Textiles, travel and Teaching
There are times when I'm unable to work on my major Project, "The Bayeux Tapestry to Quilt" (to be honest, lots of time)
But I have a lot of extra curricular work with this project so I can take work with me on the road.
I have reference books on my Ipad and I've just taken delivery of 3 new books.

The Handfasted Wife, The story of Edith Swanneck  beloved with of Harold Godwinson - by Carol McGrath. 

The man behind the Bayeux Tapestry. Odo William the Conquerors Half-brother by Trevor Rowley.

The Bayeux Tapestry, New Approaches. Proceedings of a conference at the British Museum.

 The three books are very different, one is a novel and the other two are reference books.

I write in my books, I make notes and then add the notes to the computer. It annoys my husband... he doesn't cope with the scribbles in new books.

I've really only had time to look at the New Approaches book and I find it fascinating.

"The Tapestry seems to have been commissioned by someone who wanted to put both sides of the argument, who was concerned with validating the Norman Victory, yet still expressed some understanding of the English  position.

It is interesting that the chosen medium was embroidery rather than say, illumination wall painting or carving.

Edith Godwinson, widow of King Edward, sister of King Harold, friend of King William fulfils all the requirements and, in addition, had particular expertise in embroidery."


From the outset the aim was to create a Finale that would look as though it could have been the original ending.  The Alderney Tapestry is stitched on the same type of linen as the original and with the same sort of wools in the same colours and follows the same style as the original with the history of the times depicted in the central panel and with upper and lower borders which sometimes show mythical animals similar to those found in the Bayeux Tapestry and sometimes show images which augment or comment on the images in the central panel.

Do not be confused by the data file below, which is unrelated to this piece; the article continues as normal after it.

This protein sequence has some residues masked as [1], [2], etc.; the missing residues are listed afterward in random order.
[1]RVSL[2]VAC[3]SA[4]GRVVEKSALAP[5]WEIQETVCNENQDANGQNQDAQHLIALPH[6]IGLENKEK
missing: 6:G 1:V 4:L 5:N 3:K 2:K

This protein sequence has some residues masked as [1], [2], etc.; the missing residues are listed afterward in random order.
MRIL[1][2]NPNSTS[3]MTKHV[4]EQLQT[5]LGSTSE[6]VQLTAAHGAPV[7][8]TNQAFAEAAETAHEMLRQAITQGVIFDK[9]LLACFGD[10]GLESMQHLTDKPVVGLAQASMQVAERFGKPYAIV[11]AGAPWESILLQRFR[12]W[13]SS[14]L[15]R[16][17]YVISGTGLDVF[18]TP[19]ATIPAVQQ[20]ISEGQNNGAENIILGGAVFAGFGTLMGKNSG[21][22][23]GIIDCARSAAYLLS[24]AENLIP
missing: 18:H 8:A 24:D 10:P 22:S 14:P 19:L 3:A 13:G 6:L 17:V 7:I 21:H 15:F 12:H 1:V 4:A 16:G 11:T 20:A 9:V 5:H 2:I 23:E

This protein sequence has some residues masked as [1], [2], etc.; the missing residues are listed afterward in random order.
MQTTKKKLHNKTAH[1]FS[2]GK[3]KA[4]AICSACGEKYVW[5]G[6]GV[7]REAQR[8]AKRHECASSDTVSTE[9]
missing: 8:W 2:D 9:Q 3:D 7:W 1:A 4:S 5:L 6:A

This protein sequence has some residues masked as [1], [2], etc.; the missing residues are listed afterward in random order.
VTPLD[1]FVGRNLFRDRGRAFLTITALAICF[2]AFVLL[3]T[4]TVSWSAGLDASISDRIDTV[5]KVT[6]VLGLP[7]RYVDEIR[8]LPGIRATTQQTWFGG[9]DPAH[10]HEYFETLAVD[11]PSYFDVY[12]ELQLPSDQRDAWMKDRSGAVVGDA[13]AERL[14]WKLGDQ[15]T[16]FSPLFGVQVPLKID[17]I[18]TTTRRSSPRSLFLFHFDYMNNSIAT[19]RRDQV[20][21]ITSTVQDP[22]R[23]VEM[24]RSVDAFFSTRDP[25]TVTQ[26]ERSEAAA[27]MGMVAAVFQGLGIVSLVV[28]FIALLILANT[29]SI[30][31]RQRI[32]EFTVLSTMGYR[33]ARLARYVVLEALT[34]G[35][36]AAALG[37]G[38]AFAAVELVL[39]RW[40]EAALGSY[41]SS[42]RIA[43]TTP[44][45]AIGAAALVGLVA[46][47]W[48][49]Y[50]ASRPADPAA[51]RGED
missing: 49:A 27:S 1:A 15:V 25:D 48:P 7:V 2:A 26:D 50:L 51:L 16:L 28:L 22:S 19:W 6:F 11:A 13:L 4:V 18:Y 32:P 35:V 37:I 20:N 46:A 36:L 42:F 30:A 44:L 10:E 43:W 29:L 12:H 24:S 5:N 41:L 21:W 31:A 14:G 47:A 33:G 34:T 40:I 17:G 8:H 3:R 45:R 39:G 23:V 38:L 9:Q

HRH The Prince of Wales and the Duchess of Cornwall putting their stitch in helped by Kate Russell and Moira Sleeman

There are, however, two Channel Island references, one of which is an anachronism that would definitely indicate that this could never have been the original work.  One of these is the inclusion in the upper border of Wace, the author of the Roman de Rou which tells the history of the Normans from the settlement of Normandy through to the reign of Henry II.  Its importance for historians is that it states that William sailed to England with 696 ships.  Wace says that he knows this, because his father, who was with William at the time, told him so.  This might just have been possible, but Wace was writing in the 1170s, and the Tapestry, it is believed, was created within 20 years of the Battle of Hastings.  His inclusion in this work is because he was born in Jersey.  The second Channel Island reference is shown in the lower border near the end where the animals representing Guernsey (donkey), Jersey (toad) and Alderney (puffin) are shown being encircled by the English lion’s tail to represent that this was how the Channel Islands became English possessions.

The work is now nearing completion and has included the stitching of nearly 400 people, islanders and visitors alike, from all the inhabited continents of the world.  They have ranged in age from 4 – 99.  Several people with vision problems have added their stitches, including one young woman who is totally blind.  In addition, the inspiration of Jan Messent, who granted permission for the adaptation of some images of her own creation to be used, the assistance of expertise from people in Oxford, arranged through Jane Bliss, and others locally who have assisted with carpentry skills and physical assistance when required has greatly aided the project.